Washington’s willingness to endanger European vital interests in pursuit of the minor issue of Kosovo pushed the EU over the top in adopting an overall hostile attitude toward the US.

In the long-run, the most disastrous outcome of the Russian-Georgian War of August 2008 was the unilateral declaration of independence of South Ossetia and Abkhazia, which Russia had to accept against the Kremlin’s better judgment and the self-interests of Russia. Because of its own separatist-secessionist crises in the North Caucasus and the diversity of its overall population, Russia has long been opposed in principle to separatism-secessionism and especially their unilateral realization. Indeed, as a co-chair (along with the US and France) of the OSCE Minsk Group empowered to mediate a resolution of the Nagorno-Karabakh Conflict, Russia was the most insistent and forceful in opposition to granting independence to the Armenian enclave in Nagorno-Karabakh, and in favor of preserving the territorial integrity of Azerbaijan. This position pitted Yerevan – a close protégé of Moscow – against Moscow.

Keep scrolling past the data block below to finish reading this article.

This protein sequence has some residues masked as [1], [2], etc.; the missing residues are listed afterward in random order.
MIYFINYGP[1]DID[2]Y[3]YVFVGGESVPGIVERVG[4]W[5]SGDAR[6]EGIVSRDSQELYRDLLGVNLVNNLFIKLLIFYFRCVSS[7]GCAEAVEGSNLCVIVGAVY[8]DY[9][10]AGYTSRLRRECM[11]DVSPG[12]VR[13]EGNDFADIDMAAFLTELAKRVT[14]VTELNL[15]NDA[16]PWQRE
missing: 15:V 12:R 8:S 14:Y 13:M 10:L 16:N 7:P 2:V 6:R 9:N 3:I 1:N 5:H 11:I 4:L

Thus, for Russia, the unilateral declaration of independence of South Ossetia and Abkhazia, even if under the duress of Georgian aggression, created a quandary the Kremlin was eager to avoid.

However, it was the US policy in the Balkans – namely, facilitating the unilateral declaration of independence of Kosovo in February 2008 – which compelled Russia to recognize the unilaterally-declared independence of South Ossetia and Abkhazia.
Formally, the Kosovo declaration of independence was an act of the Provisional Institutions of Self-Government Assembly of Kosovo which declared Kosovo to be independent from Serbia. That the Kosovo declaration of independence was in violation of specific US-imposed international agreements and UNSC resolutions did not matter to Kosovo’s key supporters. This was an inevitable end to nearly two decades of US pro-Muslim and anti-Serb interventionist policies in the Balkans. Given the extent of the US commitment over the years, it was only a question of time and political expediency before the US rammed through Kosovo’s independence. Thus, Kosovo’s independence could not and would not have taken place without the all-out endorsement and support of the Bush White House, particularly the advance guarantees to Priština that the US and its key European allies would immediately recognize the new “state” and deter Serbian intervention.